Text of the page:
Refactoring css

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Web development has evolved, grown and become increasingly complex; so has CSS code. This means that we have to adapt our tools and techniques for developing on the platform. We can improve existing …

Web development has evolved, grown and become increasingly complex; so has CSS code. This means that we have to adapt our tools and techniques for developing on the platform. We can improve existing CSS code if we use refactoring techniques with the help of new tools such as Sass (Syntactically Awesome Style Sheets) and Compass.

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  • Have you written CSS?
  • How about CSSS?I have a story that reminds me of how bad CSS is written. Before I was a web developer, I worked in manufacturing. Every day at lunch a food truck stopped by. A food truck we affectionately named “The Roach Coach”.
  • One week the Roach Coach had planned to serve chicken.On the first day, they sold plain chicken.
  • The next day the Roach Coach decided to serve left overs, so they put chicken on bread and made Chicken Sandwiches.
  • By the third day, they were still getting rid of leftovers, so they chopped up the chicken, added some dressing, and served Chicken Salad Sandwiches.
  • By day 4 things started got scary when they took their chicken salad sandwiches and decided re-serve the sandwiches again. This time they added salsa to the mix and changed the sticker to Chicken Salsa Sandwich.They even struck through “Salad” the old label, maybe to save money?
  • In my opinion, they could have just labeled them Food Poisoning.And what does all of this have to do with writing CSS?...
  • Developers do the same thing, we cook bad code.A project gets finished, the team moves on and “maintenance mode” begins.
  • For some reason, the code requires an update. So what is the easiest thing to do?Open the CSS file and override the styles by adding new code to the bottom.
  • And we do it over and over again.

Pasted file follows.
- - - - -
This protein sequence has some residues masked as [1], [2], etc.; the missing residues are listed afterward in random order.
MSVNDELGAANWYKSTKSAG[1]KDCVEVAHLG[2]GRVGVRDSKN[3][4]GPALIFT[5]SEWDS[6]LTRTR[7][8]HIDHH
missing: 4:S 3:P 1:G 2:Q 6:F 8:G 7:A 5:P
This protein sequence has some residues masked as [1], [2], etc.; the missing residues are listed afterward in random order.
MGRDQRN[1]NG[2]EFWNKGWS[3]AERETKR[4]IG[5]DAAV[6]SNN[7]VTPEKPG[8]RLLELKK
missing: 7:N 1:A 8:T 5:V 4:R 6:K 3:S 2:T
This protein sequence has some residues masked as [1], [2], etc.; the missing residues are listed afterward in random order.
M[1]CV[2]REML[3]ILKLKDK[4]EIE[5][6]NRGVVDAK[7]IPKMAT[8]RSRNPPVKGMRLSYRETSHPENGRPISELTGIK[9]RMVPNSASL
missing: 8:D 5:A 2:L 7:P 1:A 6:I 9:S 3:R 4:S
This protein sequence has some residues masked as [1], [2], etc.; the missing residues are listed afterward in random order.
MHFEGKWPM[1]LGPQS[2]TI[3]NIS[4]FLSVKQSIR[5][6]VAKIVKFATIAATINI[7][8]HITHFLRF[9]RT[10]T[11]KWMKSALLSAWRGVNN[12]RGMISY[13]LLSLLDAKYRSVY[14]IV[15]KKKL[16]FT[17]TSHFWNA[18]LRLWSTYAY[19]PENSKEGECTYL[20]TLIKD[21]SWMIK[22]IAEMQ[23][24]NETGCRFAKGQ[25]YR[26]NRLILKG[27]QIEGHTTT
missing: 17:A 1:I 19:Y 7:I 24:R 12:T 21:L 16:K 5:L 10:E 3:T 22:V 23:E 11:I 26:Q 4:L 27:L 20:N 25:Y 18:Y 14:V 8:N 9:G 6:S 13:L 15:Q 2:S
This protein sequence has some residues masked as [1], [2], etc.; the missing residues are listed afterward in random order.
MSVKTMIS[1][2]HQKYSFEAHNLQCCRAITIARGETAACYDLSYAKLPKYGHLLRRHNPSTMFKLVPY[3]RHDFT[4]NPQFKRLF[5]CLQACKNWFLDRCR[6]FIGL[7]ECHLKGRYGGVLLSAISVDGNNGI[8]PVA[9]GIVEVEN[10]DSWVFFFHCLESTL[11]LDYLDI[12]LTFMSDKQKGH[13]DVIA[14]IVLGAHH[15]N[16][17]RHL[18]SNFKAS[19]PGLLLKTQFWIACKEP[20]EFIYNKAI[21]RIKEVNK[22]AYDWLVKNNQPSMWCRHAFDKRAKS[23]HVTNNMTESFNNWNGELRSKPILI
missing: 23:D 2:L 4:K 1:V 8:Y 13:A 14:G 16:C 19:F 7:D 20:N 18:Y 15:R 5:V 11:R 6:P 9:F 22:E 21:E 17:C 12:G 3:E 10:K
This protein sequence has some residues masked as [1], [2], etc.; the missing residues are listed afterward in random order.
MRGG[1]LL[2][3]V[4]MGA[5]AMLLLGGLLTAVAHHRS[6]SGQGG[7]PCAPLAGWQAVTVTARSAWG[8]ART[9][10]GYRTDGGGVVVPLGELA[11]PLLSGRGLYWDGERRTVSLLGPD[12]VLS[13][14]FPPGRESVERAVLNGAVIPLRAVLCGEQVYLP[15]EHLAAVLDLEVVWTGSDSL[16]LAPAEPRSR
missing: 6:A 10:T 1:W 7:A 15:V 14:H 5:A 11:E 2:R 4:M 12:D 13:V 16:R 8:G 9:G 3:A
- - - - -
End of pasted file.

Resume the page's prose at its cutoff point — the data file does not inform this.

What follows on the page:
• Until we get food poisoning. (see: !important)
  • What can we do to fix this problem?
  • We need to make it easier for others to read our code, and to understand the intention behind it. Sass and Compass are preprocessors, and we can use them with CSS to provide semantic naming conventions for values (eg: $base-color) and dividing code into smaller, more concise, chunks. Sass allows us to use variables in place of literals to hold values, while Compass encapsulates common coding patterns. By using them, there is less code to maintain.
  • Familiar software development practices like OOP (object oriented programming) and DRY (don’t repeat yourself) are made possible by using Sass mixins. Mixins can be used to define styles of common UI elements with a modular approach so that they are portable within a project as well as in other projects.
  • You can certainly achieve better performance in page-loading by refactoring your CSS code but, unlike refactoring C#, VB, or JavaScript code, the benefits are more likely from decreasing the load time of the code rather than from increasing the execution (rendering) speed.
  • We will use refactoring to define a clear SoC (Separation of Concerns). HTML is responsible for describing the document, while the role of CSS is to provide a visual style. We can create a clear separation between HTML and CSS by writing styles that can be applied directly to HTML elements rather than through class attributes.
  • Read the article https://www.simple-talk.com/dotnet/asp.net/refactoring-css-with-sass-and-compass/ for more details.Follow commits on https://github.com/EdCharbeneau/RefactoringCSS for step by step techniques
  • Convert this using http://css2sass.heroku.comhttps://gist.github.com/EdCharbeneau/bb6a1846c55eb05ef2af
  • We can make our code more modular by using ‘partials’ and imports in order to separate code by its responsibilities. By modularizing the code, we can restructure our files so they are portable and easier to locate within a project.Partials are a naming convention that tells Sass that we do not wish to generate a .cssfile from the Sass code. Instead of generating a .css file for each module in our project, we will instead use the @import method. 
  • Discover Sass & Compass ExtensionsFind the perfect tool for your next Sass or Compass project.http://www.sache.in/